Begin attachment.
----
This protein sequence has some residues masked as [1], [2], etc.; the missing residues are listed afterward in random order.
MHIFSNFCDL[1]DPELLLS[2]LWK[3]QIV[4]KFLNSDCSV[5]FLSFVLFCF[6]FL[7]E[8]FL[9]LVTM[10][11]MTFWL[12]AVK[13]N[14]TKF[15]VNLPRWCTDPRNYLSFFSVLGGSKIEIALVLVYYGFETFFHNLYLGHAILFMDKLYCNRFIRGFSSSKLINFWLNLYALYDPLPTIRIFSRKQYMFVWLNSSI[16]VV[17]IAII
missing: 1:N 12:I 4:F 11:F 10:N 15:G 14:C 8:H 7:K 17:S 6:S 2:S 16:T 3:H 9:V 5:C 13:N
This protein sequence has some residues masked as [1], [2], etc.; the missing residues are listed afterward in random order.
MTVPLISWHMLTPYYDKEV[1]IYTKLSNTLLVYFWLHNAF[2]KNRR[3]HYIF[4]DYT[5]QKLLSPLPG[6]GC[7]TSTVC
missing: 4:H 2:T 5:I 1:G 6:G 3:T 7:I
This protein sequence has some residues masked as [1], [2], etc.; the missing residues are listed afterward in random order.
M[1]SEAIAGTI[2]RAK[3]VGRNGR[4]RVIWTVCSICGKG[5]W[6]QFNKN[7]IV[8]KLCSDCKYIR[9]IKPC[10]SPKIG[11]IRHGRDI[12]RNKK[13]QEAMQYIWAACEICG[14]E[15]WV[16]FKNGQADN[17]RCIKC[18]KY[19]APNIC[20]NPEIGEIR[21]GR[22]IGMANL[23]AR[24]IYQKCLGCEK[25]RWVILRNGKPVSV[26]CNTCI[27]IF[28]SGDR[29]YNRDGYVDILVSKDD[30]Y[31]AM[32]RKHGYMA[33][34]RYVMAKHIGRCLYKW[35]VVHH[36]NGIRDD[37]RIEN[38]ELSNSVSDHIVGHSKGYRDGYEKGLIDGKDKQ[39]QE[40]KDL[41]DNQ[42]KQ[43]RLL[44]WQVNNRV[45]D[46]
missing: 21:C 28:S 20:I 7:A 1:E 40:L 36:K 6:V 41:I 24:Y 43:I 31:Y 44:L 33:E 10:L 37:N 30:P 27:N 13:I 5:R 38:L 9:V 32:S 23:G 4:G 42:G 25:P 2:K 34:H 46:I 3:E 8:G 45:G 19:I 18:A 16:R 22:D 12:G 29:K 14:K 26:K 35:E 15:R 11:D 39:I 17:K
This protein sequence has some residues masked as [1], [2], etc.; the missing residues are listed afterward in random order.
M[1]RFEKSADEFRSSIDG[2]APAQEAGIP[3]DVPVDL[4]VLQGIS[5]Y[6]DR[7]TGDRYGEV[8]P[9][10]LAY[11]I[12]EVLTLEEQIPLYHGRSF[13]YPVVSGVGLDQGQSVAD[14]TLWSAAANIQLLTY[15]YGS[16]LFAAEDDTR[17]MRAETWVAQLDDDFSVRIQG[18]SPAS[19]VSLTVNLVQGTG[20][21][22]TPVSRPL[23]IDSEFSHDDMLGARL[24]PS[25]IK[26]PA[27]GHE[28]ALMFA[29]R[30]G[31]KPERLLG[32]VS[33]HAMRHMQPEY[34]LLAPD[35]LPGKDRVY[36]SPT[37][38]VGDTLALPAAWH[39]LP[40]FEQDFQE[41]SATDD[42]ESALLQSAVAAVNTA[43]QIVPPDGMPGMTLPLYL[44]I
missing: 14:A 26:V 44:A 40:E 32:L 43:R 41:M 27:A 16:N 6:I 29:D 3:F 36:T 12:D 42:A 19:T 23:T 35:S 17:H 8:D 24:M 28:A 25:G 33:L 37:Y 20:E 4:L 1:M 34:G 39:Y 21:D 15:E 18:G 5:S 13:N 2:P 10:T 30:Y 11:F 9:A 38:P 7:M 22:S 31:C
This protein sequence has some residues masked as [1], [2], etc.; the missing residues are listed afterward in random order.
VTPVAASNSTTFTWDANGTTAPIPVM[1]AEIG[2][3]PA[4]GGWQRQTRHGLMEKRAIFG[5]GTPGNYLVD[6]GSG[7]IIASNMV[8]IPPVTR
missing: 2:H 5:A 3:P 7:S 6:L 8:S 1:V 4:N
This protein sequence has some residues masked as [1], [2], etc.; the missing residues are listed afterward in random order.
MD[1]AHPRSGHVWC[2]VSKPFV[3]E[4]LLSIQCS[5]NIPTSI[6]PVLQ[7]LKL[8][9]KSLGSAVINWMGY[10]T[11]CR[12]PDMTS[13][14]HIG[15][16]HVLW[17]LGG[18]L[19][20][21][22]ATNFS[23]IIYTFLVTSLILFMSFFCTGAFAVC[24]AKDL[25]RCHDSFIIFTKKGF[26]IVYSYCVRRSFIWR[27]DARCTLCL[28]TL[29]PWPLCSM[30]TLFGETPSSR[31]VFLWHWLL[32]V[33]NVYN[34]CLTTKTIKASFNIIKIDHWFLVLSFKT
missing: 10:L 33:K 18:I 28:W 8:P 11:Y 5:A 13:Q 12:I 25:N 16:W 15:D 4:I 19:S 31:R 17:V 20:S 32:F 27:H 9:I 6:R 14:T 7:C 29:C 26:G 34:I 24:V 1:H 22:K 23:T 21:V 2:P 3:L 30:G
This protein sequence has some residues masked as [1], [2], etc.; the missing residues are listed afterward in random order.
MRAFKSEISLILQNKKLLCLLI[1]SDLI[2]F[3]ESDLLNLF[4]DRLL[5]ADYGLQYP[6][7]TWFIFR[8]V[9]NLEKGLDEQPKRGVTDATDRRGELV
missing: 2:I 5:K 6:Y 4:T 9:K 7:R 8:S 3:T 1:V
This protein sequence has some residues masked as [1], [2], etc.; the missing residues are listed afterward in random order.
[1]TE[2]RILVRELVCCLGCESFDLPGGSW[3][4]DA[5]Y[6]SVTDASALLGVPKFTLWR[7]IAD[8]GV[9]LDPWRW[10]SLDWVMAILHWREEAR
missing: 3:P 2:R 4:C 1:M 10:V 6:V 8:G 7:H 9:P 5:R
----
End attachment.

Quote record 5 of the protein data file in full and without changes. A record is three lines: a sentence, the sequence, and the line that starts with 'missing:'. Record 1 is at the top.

This protein sequence has some residues masked as [1], [2], etc.; the missing residues are listed afterward in random order.
VTPVAASNSTTFTWDANGTTAPIPVM[1]AEIG[2][3]PA[4]GGWQRQTRHGLMEKRAIFG[5]GTPGNYLVD[6]GSG[7]IIASNMV[8]IPPVTR
missing: 2:H 5:A 3:P 7:S 6:L 8:S 1:V 4:N